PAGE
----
Sunday, February 21, 2010

Badam Burfi (Almond Candy) from Manjula's Kitchen

I have memories of eating this sweet in our neighbor's home or at least something like it and this is the first time I've ever attempted making it myself. Not sure if the Burfi I ate was made from almonds or some other nut like cashew nuts, but I do believe it was called Burfi, and to me it was this special sweet that I rarely ever got to eat. When I was given a piece, it was like magic!

Although you can get good Marcona almonds in Spain, I used almond flour because I happened to have some on hand. I mixed the flour with sugar and milk and let it sit for 15 minutes and followed Manjula's recipe for Badam Burfi.

Badam Burfi from Manjula's Kitchen

1 Cup Almond Powder

1 Cup Sugar

1/3 Cup Whole Milk

2 Tbsp Unsalted Butter or Ghee

Pinch Cardamom Powder

Step 1: Blend all the ingredients except the cardamom powder and unsalted butter or Ghee, and let it sit for 10 - 15 minutes.

Step 2: Over a medium heat, melt the butter and then put the almond paste mixture into the pan and keep stirring until it pulls away from the pan. Manjula has a video that will show you what she means by 'pulls away from the pan' if you are in doubt. It will take about 10 minutes for this to happen.

Step 3: Once the mixture starts doing this, take it off the heat, put in that pinch of cardamom powder and keep stirring for another 2 minutes.

Step 4: Pat it out flat onto a buttered dish and embed whole almonds into it if you wish like I did. Then let it rest for 20 minutes. Cut it up into pieces and enjoy with cup of steaming hot tea with lots of milk and sugar in it preferably!

*I guess this is kind of gluten-free?

NOTE: Ramya is right about the sweetness. The original recipe says 1 Cup whole almonds. This means that if you use 1 Cup powdered almonds the proportion of almonds to sugar was more and hence it was not as sweet as a normal Burfi should have been. In short, I'd say reduce the amount of powdered almonds or increase the amount of sugar if you want a more authentic tasting Burfi, but if you prefer less sweetened confections, these proportions will suit you just fine.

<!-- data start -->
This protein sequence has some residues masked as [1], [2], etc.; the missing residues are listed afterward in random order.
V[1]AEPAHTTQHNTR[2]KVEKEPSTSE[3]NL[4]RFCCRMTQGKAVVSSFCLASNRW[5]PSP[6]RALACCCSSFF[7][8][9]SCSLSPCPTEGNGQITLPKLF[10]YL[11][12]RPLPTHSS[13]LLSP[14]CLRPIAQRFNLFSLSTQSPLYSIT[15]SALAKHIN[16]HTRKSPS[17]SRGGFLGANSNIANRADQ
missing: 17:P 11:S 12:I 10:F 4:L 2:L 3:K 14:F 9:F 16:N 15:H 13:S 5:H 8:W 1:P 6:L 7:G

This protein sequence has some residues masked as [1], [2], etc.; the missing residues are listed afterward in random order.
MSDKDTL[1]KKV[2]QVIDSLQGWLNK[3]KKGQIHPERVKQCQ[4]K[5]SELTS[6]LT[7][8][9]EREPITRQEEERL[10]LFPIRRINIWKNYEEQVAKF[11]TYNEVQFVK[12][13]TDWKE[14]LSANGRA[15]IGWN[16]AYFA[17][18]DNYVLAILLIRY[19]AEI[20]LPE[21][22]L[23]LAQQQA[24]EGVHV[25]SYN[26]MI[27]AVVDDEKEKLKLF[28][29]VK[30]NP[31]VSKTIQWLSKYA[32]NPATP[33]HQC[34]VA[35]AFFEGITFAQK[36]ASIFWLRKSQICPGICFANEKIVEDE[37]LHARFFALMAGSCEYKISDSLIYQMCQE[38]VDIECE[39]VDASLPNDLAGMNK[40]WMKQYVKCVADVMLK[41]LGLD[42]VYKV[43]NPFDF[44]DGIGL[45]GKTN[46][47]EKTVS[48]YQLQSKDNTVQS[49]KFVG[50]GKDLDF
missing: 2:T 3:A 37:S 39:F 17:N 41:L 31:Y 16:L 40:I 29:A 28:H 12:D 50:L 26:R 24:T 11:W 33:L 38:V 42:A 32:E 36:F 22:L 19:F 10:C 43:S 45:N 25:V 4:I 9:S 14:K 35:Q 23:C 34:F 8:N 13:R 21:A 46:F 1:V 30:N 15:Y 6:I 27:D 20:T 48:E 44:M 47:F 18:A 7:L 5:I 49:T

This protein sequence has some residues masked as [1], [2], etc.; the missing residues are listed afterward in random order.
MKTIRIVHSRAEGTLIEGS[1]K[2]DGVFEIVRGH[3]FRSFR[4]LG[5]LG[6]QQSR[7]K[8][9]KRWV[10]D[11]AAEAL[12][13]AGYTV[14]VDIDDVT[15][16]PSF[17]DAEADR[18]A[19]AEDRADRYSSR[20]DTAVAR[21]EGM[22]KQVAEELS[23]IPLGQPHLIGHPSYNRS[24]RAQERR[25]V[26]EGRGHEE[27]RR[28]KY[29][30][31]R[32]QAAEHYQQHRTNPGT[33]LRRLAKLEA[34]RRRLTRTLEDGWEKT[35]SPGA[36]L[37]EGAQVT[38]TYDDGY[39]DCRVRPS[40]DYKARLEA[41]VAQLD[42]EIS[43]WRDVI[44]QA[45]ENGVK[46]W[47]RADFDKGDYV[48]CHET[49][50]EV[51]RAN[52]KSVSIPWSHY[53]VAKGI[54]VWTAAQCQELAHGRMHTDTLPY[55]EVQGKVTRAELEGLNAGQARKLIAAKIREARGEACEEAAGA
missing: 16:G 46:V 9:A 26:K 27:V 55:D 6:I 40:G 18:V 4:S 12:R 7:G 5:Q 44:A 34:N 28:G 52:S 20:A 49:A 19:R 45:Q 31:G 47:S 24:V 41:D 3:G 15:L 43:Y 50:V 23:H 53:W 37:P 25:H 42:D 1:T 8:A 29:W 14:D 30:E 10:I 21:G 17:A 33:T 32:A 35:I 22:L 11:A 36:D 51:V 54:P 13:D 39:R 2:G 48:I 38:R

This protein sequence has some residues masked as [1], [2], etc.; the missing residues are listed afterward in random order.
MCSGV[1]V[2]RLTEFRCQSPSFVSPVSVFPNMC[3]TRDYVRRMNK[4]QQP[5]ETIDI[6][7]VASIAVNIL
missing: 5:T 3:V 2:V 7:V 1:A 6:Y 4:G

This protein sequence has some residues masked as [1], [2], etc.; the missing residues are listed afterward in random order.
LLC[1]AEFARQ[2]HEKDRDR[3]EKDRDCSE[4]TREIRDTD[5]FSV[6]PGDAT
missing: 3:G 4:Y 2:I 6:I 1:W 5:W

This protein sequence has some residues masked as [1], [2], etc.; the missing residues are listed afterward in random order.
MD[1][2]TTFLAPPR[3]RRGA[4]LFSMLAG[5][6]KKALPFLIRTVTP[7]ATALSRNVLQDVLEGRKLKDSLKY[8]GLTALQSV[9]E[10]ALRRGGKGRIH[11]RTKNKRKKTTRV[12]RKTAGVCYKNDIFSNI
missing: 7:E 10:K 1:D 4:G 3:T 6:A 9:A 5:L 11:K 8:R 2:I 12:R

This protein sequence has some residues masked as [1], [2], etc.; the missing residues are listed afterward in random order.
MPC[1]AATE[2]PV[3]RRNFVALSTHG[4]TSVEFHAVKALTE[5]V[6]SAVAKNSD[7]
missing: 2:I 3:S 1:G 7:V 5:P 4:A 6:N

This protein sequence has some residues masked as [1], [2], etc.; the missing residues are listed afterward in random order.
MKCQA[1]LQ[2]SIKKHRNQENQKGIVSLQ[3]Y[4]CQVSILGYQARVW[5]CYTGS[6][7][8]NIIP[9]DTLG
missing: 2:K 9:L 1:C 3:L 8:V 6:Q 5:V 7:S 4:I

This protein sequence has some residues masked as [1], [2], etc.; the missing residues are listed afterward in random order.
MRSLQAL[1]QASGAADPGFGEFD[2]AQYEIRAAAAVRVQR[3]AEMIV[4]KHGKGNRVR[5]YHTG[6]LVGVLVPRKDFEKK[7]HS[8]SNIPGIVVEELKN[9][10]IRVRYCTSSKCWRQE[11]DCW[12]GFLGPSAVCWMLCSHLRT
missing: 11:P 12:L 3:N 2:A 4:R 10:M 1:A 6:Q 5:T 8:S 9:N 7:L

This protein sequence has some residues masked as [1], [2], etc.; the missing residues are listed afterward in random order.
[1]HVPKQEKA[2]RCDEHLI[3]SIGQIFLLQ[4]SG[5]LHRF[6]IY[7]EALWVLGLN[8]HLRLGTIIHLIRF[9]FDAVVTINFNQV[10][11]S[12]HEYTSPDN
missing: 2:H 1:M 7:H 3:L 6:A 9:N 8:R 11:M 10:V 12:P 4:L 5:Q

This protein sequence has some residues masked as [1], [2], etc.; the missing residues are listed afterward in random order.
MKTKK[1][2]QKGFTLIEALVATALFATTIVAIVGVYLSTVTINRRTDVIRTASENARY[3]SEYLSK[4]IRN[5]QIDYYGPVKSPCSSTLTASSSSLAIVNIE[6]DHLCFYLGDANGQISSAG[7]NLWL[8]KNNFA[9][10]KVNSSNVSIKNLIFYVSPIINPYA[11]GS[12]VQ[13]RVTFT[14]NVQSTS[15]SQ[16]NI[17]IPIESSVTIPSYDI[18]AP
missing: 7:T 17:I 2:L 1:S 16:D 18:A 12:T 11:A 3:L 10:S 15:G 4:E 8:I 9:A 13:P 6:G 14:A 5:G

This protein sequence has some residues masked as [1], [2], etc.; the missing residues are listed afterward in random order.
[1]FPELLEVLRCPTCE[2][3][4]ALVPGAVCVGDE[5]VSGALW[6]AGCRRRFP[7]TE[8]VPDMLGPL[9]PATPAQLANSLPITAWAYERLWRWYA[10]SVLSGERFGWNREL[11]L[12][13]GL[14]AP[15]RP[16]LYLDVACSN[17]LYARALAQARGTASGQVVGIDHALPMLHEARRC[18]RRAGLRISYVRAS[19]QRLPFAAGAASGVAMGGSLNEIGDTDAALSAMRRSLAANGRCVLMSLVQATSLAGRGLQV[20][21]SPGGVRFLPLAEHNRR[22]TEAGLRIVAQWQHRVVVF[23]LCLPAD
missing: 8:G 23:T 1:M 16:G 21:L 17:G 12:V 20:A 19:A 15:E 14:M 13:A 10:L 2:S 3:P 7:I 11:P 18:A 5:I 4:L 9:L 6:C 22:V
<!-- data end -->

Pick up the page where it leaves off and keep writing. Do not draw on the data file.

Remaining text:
Ilva said...

I must make this for my children (at least they are good as an excuse) this week!

Ramya Kiran said...

I made these today and my hubby loved it. I just felt it had a little too sweet but it had a great texture and feel. Almond meal was something new and a great way to reduce time.

Murasaki Shikibu said...

Ilva: Thanks for stopping by and hope your children enjoy eating them.

Ramya: Yes, I totally agree about them not being sweet enough. That's the first thing that came to my mind when I tasted them and compared them with the Burfi I ate when I was a kid! That said, I think for people of Samurai or Viking origins, this less sweet version might be just the right amount of sugar. ;)

Elra said...

Love it so much. I'll be making this soon I hope.

taste traveller said...

I'm also a fan of Manjula - her sweets always sound so fantastic - as does your barfi. I remember eating it as a child, loving the taste, not understanding the name. It never made me sick, unless I ate too much ;-)

Taste of Beirut said...

I have never had burfi; sounds really good, kind of like a French macaron

pigpigscorner said...

This makes a great snack!

Dorte said...

They look like marzipan ... somehow it is difficult for me to imagine how these ones taste - must try them one day :)
Thanks for stopping by ... I am doing fine, but gosh it is rainy here. How are are you coping with it?

Lori said...

I know I would love this. It looks so good!

♥peachkins♥ said...

this is very interesting. First time I've heard of this almond candy